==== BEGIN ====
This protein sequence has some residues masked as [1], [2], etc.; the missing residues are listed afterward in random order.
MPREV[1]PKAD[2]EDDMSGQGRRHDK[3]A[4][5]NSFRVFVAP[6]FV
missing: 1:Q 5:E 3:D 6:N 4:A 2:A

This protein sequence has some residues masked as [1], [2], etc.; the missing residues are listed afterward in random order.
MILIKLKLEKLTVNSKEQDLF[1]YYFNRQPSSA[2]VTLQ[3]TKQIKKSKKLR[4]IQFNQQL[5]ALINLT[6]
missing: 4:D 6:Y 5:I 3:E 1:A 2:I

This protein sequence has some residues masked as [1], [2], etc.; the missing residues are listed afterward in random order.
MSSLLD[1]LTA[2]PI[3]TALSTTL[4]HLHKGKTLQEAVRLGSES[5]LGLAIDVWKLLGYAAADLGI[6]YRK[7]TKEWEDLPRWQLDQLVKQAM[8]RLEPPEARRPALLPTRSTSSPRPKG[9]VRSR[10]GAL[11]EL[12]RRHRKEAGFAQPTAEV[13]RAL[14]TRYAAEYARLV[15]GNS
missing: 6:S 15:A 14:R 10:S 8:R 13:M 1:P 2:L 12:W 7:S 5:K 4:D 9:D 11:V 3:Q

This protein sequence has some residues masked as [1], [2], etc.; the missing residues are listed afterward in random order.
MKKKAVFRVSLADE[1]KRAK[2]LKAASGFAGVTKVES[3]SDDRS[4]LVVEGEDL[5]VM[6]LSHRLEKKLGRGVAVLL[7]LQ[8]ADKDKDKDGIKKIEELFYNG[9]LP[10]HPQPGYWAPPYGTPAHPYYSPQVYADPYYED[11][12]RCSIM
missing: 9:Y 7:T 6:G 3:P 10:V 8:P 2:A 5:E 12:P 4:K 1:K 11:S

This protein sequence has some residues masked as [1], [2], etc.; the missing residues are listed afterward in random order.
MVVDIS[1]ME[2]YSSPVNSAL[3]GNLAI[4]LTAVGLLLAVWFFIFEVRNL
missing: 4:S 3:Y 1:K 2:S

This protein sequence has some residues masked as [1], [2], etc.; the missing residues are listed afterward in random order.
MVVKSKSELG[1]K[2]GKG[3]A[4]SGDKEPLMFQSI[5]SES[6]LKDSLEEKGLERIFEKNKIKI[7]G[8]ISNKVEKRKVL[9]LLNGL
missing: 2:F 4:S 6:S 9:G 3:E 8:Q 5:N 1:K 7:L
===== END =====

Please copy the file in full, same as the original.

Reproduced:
This protein sequence has some residues masked as [1], [2], etc.; the missing residues are listed afterward in random order.
MPREV[1]PKAD[2]EDDMSGQGRRHDK[3]A[4][5]NSFRVFVAP[6]FV
missing: 1:Q 5:E 3:D 6:N 4:A 2:A

This protein sequence has some residues masked as [1], [2], etc.; the missing residues are listed afterward in random order.
MILIKLKLEKLTVNSKEQDLF[1]YYFNRQPSSA[2]VTLQ[3]TKQIKKSKKLR[4]IQFNQQL[5]ALINLT[6]
missing: 4:D 6:Y 5:I 3:E 1:A 2:I

This protein sequence has some residues masked as [1], [2], etc.; the missing residues are listed afterward in random order.
MSSLLD[1]LTA[2]PI[3]TALSTTL[4]HLHKGKTLQEAVRLGSES[5]LGLAIDVWKLLGYAAADLGI[6]YRK[7]TKEWEDLPRWQLDQLVKQAM[8]RLEPPEARRPALLPTRSTSSPRPKG[9]VRSR[10]GAL[11]EL[12]RRHRKEAGFAQPTAEV[13]RAL[14]TRYAAEYARLV[15]GNS
missing: 6:S 15:A 14:R 10:S 8:R 13:M 1:P 2:L 12:W 7:S 5:K 4:D 9:D 11:V 3:Q

This protein sequence has some residues masked as [1], [2], etc.; the missing residues are listed afterward in random order.
MKKKAVFRVSLADE[1]KRAK[2]LKAASGFAGVTKVES[3]SDDRS[4]LVVEGEDL[5]VM[6]LSHRLEKKLGRGVAVLL[7]LQ[8]ADKDKDKDGIKKIEELFYNG[9]LP[10]HPQPGYWAPPYGTPAHPYYSPQVYADPYYED[11][12]RCSIM
missing: 9:Y 7:T 6:G 3:P 10:V 8:P 2:A 5:E 12:P 4:K 1:K 11:S

This protein sequence has some residues masked as [1], [2], etc.; the missing residues are listed afterward in random order.
MVVDIS[1]ME[2]YSSPVNSAL[3]GNLAI[4]LTAVGLLLAVWFFIFEVRNL
missing: 4:S 3:Y 1:K 2:S

This protein sequence has some residues masked as [1], [2], etc.; the missing residues are listed afterward in random order.
MVVKSKSELG[1]K[2]GKG[3]A[4]SGDKEPLMFQSI[5]SES[6]LKDSLEEKGLERIFEKNKIKI[7]G[8]ISNKVEKRKVL[9]LLNGL
missing: 2:F 4:S 6:S 9:G 3:E 8:Q 5:N 1:K 7:L